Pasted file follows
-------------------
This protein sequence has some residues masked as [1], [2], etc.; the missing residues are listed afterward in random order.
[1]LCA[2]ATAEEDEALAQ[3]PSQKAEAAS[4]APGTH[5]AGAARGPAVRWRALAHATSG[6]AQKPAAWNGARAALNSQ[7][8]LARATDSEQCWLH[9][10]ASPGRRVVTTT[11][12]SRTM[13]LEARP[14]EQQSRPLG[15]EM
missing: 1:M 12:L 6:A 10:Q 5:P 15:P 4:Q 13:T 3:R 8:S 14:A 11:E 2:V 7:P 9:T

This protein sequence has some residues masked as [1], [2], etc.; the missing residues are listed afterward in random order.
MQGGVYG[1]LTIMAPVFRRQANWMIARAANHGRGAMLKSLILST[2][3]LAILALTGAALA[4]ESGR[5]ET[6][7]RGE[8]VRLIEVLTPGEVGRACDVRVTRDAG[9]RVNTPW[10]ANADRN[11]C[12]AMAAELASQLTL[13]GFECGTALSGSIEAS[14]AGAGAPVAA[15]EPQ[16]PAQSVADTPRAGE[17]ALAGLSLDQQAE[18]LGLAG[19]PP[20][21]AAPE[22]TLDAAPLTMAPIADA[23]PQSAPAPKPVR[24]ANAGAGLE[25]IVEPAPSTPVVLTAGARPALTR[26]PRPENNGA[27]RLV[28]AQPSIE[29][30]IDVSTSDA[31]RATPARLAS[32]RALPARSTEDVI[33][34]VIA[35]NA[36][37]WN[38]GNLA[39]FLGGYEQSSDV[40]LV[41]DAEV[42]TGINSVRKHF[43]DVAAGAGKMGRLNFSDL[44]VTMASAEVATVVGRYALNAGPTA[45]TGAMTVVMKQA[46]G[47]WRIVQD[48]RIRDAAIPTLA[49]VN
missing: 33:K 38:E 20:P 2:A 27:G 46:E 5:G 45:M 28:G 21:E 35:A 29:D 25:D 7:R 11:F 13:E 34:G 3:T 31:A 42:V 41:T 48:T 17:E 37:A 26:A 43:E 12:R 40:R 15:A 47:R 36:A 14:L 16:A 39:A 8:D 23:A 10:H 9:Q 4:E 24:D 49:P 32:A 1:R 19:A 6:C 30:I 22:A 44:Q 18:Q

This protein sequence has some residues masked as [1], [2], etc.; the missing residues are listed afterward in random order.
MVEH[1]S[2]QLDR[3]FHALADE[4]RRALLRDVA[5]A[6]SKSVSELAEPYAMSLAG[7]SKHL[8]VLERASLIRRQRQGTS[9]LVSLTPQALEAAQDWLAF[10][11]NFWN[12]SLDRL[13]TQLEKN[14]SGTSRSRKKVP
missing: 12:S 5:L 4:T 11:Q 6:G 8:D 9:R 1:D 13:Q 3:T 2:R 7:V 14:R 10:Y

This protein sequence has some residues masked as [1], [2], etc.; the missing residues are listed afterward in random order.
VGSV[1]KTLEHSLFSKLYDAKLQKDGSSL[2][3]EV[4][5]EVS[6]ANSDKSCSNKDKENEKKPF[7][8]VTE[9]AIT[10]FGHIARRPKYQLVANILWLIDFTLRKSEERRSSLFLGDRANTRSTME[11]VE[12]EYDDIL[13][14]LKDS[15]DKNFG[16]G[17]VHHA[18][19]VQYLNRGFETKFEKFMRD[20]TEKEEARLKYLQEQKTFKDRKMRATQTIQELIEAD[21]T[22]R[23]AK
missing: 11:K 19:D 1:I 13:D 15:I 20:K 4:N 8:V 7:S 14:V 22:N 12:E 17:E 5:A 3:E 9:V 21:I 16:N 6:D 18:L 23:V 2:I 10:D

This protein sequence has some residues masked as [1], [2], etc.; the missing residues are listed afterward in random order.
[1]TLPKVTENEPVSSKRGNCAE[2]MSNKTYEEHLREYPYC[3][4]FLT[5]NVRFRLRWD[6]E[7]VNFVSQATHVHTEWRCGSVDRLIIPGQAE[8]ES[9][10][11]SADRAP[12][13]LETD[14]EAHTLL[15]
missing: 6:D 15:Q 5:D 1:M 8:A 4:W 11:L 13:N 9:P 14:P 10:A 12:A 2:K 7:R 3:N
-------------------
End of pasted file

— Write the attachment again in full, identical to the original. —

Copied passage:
This protein sequence has some residues masked as [1], [2], etc.; the missing residues are listed afterward in random order.
[1]LCA[2]ATAEEDEALAQ[3]PSQKAEAAS[4]APGTH[5]AGAARGPAVRWRALAHATSG[6]AQKPAAWNGARAALNSQ[7][8]LARATDSEQCWLH[9][10]ASPGRRVVTTT[11][12]SRTM[13]LEARP[14]EQQSRPLG[15]EM
missing: 1:M 12:L 6:A 10:Q 5:P 15:P 4:Q 13:T 3:R 8:S 14:A 11:E 2:V 7:P 9:T

This protein sequence has some residues masked as [1], [2], etc.; the missing residues are listed afterward in random order.
MQGGVYG[1]LTIMAPVFRRQANWMIARAANHGRGAMLKSLILST[2][3]LAILALTGAALA[4]ESGR[5]ET[6][7]RGE[8]VRLIEVLTPGEVGRACDVRVTRDAG[9]RVNTPW[10]ANADRN[11]C[12]AMAAELASQLTL[13]GFECGTALSGSIEAS[14]AGAGAPVAA[15]EPQ[16]PAQSVADTPRAGE[17]ALAGLSLDQQAE[18]LGLAG[19]PP[20][21]AAPE[22]TLDAAPLTMAPIADA[23]PQSAPAPKPVR[24]ANAGAGLE[25]IVEPAPSTPVVLTAGARPALTR[26]PRPENNGA[27]RLV[28]AQPSIE[29][30]IDVSTSDA[31]RATPARLAS[32]RALPARSTEDVI[33][34]VIA[35]NA[36][37]WN[38]GNLA[39]FLGGYEQSSDV[40]LV[41]DAEV[42]TGINSVRKHF[43]DVAAGAGKMGRLNFSDL[44]VTMASAEVATVVGRYALNAGPTA[45]TGAMTVVMKQA[46]G[47]WRIVQD[48]RIRDAAIPTLA[49]VN
missing: 33:K 38:E 20:P 2:A 27:G 46:E 5:G 45:M 28:G 21:E 35:A 29:D 25:D 7:R 11:F 13:E 34:G 3:T 31:A 42:V 41:T 48:T 17:E 37:A 26:A 43:E 12:R 40:R 15:A 47:R 36:A 14:L 16:A 39:A 8:D 23:A 10:H 9:Q 4:E 24:D 49:P 32:A 1:R 19:A 6:C 30:I 22:A 44:Q 18:Q

This protein sequence has some residues masked as [1], [2], etc.; the missing residues are listed afterward in random order.
MVEH[1]S[2]QLDR[3]FHALADE[4]RRALLRDVA[5]A[6]SKSVSELAEPYAMSLAG[7]SKHL[8]VLERASLIRRQRQGTS[9]LVSLTPQALEAAQDWLAF[10][11]NFWN[12]SLDRL[13]TQLEKN[14]SGTSRSRKKVP
missing: 12:S 5:L 4:T 11:Q 6:G 8:D 9:R 1:D 13:Q 3:T 2:R 7:V 14:R 10:Y

This protein sequence has some residues masked as [1], [2], etc.; the missing residues are listed afterward in random order.
VGSV[1]KTLEHSLFSKLYDAKLQKDGSSL[2][3]EV[4][5]EVS[6]ANSDKSCSNKDKENEKKPF[7][8]VTE[9]AIT[10]FGHIARRPKYQLVANILWLIDFTLRKSEERRSSLFLGDRANTRSTME[11]VE[12]EYDDIL[13][14]LKDS[15]DKNFG[16]G[17]VHHA[18][19]VQYLNRGFETKFEKFMRD[20]TEKEEARLKYLQEQKTFKDRKMRATQTIQELIEAD[21]T[22]R[23]AK
missing: 11:K 19:D 1:I 13:D 15:I 20:K 4:N 8:V 7:S 14:V 22:N 12:E 17:E 5:A 3:E 9:V 21:I 16:N 6:D 18:L 23:V 2:I 10:D

This protein sequence has some residues masked as [1], [2], etc.; the missing residues are listed afterward in random order.
[1]TLPKVTENEPVSSKRGNCAE[2]MSNKTYEEHLREYPYC[3][4]FLT[5]NVRFRLRWD[6]E[7]VNFVSQATHVHTEWRCGSVDRLIIPGQAE[8]ES[9][10][11]SADRAP[12][13]LETD[14]EAHTLL[15]
missing: 6:D 15:Q 5:D 1:M 8:A 4:W 11:L 13:N 9:P 14:P 10:A 12:A 2:K 7:R 3:N